Alexay A. Kozhevnikov

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Songs of many songbird species consist of variable sequences of a finite number of syllables. A common approach for characterizing the syntax of these complex syllable sequences is to use transition probabilities between the syllables. This is equivalent to the Markov model, in which each syllable is associated with one state, and the transition(More)
Here we present a novel approach to quickly and reliably find long (200 ms - 2 s) stereotyped sequences of sounds ("motifs") in acoustic recordings of birdsong. Robust and time-efficient identification of such sequences is a crucial first step in many studies ranging from development to neuronal basis of motor behavior. Accurately identifying motifs is(More)
The use of wireless neural stimulation devices offers significant advantages for neural stimulation experiments in behaving animals. We demonstrate a simple, low-cost and extremely lightweight wireless neural stimulation device which is made from off-the-shelf components. The device has low power consumption and does not require a high-power RF(More)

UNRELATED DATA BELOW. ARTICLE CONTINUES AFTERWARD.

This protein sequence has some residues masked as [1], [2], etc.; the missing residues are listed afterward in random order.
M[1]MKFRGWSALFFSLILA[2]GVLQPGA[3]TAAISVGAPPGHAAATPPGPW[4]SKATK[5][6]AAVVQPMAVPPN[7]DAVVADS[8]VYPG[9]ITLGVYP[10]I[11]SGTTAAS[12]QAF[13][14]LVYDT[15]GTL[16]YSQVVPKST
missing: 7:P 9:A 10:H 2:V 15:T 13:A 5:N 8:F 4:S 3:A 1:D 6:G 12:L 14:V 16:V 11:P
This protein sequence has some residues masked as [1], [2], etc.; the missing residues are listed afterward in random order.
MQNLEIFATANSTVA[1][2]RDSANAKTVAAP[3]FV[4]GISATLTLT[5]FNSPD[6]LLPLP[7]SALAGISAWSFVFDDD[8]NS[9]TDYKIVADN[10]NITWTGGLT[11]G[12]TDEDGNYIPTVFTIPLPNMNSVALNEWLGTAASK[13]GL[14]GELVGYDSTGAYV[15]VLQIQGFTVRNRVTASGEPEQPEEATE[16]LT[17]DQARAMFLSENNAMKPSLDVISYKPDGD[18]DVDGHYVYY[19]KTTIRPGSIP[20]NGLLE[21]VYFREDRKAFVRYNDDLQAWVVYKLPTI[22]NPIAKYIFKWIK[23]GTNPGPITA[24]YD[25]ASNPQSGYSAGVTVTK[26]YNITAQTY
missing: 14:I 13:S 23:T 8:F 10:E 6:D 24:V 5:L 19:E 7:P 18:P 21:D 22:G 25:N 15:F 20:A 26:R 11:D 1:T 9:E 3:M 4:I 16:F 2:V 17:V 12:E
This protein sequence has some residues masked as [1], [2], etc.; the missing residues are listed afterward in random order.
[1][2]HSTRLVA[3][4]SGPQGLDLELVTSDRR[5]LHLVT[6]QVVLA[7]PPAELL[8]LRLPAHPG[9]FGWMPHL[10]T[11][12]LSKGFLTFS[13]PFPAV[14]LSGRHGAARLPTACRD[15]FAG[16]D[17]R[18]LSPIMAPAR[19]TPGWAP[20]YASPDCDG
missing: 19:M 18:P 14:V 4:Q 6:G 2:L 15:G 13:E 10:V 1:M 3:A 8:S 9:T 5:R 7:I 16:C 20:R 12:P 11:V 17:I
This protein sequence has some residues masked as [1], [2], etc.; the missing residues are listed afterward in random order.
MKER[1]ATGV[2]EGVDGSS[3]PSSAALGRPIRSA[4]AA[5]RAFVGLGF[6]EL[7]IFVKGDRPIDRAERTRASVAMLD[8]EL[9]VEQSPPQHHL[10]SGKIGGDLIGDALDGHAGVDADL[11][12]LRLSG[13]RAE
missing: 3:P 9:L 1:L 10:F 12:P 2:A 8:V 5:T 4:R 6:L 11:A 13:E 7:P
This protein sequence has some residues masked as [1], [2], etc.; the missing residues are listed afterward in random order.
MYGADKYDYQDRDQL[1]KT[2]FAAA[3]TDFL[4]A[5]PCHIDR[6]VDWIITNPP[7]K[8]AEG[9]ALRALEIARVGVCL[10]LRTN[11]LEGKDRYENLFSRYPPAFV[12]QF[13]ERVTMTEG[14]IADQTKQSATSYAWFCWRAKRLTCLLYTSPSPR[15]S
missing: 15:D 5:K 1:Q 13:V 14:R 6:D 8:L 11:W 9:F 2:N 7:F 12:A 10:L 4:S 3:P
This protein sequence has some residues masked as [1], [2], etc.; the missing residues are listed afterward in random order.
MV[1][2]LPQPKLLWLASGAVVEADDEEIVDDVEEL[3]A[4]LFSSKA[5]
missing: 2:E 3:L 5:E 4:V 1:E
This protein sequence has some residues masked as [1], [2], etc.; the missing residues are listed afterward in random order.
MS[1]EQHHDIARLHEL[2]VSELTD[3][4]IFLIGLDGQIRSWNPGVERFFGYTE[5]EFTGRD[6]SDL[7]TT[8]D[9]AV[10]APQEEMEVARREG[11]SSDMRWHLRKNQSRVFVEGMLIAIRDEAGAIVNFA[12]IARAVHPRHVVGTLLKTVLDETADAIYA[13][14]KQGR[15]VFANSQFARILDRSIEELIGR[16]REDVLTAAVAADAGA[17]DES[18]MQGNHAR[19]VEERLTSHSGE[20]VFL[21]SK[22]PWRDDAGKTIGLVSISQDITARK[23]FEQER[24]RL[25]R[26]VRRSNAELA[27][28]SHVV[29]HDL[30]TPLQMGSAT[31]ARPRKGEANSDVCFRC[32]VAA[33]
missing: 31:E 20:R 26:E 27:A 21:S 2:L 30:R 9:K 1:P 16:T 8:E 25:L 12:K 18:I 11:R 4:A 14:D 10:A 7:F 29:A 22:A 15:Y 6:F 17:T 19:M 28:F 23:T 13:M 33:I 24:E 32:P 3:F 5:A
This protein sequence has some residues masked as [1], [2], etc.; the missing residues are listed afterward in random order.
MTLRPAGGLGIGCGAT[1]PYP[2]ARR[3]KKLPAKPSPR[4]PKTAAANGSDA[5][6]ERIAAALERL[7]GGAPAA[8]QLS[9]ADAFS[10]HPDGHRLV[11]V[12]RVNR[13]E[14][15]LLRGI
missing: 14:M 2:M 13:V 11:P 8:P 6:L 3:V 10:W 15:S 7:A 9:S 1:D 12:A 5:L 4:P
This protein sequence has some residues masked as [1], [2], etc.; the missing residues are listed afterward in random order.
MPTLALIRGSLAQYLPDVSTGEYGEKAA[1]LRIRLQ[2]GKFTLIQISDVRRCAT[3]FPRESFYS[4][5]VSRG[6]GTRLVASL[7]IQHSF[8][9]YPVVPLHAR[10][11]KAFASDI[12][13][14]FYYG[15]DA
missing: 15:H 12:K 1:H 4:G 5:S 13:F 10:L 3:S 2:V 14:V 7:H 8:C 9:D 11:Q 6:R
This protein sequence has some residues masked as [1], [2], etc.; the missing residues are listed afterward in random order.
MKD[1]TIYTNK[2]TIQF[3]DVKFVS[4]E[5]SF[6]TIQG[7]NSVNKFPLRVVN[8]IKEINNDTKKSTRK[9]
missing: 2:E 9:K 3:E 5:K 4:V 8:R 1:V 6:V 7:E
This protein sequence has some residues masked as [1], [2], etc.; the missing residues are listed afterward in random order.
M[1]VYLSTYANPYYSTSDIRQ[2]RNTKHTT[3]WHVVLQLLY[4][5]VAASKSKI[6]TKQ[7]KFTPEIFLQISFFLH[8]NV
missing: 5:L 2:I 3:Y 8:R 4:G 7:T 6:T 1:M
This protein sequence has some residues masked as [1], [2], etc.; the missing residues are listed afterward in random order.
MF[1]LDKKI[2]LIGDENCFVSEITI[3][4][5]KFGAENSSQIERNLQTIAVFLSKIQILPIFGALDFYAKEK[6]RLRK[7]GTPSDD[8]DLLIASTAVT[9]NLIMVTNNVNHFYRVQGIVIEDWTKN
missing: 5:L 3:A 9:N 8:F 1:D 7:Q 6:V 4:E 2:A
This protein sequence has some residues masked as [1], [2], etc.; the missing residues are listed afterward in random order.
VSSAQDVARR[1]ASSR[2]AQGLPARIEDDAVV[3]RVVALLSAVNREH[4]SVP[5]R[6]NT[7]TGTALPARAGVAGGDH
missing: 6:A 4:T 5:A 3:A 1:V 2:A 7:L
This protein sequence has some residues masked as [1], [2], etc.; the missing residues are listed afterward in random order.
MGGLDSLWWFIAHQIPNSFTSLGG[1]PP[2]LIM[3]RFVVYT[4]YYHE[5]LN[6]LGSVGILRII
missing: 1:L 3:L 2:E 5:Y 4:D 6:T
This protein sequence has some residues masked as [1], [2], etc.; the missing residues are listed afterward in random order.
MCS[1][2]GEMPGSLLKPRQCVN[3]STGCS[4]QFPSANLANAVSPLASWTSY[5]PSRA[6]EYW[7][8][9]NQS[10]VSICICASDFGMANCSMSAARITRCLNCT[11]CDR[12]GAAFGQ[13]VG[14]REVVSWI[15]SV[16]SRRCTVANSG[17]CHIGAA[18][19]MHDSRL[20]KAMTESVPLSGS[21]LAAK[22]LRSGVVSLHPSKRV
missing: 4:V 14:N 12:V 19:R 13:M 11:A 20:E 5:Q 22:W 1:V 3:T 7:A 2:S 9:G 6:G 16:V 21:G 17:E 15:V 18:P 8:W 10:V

Studies of behavioral and neural responses to distorted auditory feedback (DAF) can help shed light on the neural mechanisms of animal vocalizations. We describe an apparatus for generating real-time acoustic feedback. The system can very rapidly detect acoustic features in a song and output acoustic signals if the detected features match the desired(More)
Variable motor sequences of animals are often structured and can be described by probabilistic transition rules between action elements. Examples include the songs of many songbird species such as the Bengalese finch, which consist of stereotypical syllables sequenced according to probabilistic rules (song syntax). The neural mechanisms behind such rules(More)
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